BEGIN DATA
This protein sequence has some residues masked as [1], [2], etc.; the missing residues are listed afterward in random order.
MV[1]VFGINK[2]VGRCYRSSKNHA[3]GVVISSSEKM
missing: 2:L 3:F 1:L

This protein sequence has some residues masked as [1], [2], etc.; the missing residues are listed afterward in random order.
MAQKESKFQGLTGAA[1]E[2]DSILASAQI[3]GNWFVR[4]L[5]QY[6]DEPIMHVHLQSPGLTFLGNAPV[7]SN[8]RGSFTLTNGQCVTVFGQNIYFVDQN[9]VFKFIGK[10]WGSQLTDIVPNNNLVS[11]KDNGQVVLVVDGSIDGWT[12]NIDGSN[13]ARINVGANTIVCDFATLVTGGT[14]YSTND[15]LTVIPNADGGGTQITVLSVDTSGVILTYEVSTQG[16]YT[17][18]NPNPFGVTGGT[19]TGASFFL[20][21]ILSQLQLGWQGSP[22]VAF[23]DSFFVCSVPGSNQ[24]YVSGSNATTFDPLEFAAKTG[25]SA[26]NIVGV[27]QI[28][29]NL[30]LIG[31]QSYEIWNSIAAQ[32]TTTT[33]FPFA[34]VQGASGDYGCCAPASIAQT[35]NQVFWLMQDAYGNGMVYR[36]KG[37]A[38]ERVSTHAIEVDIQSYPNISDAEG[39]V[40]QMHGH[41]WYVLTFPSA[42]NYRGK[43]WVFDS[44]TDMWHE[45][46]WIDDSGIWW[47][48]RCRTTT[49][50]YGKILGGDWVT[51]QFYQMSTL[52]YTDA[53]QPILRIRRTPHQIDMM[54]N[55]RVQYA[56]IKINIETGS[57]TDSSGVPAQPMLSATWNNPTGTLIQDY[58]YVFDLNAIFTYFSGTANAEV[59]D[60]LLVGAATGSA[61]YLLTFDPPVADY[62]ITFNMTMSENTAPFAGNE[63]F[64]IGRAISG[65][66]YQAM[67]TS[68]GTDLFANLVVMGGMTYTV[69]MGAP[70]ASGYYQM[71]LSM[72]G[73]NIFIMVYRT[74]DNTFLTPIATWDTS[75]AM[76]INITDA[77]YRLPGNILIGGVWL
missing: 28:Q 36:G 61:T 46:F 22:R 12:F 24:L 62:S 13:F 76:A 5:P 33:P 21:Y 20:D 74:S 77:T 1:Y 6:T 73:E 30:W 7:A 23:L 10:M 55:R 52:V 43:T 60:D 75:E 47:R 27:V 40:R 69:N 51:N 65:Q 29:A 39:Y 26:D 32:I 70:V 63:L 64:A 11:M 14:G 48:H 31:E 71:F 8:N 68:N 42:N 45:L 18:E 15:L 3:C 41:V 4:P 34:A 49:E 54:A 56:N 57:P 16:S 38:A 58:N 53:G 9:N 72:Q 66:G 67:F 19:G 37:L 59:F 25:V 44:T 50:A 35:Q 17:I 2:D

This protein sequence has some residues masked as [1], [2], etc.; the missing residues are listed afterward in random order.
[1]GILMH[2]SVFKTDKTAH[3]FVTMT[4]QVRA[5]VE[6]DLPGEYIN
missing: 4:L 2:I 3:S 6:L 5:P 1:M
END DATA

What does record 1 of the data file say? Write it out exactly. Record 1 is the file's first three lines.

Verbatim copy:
This protein sequence has some residues masked as [1], [2], etc.; the missing residues are listed afterward in random order.
MV[1]VFGINK[2]VGRCYRSSKNHA[3]GVVISSSEKM
missing: 2:L 3:F 1:L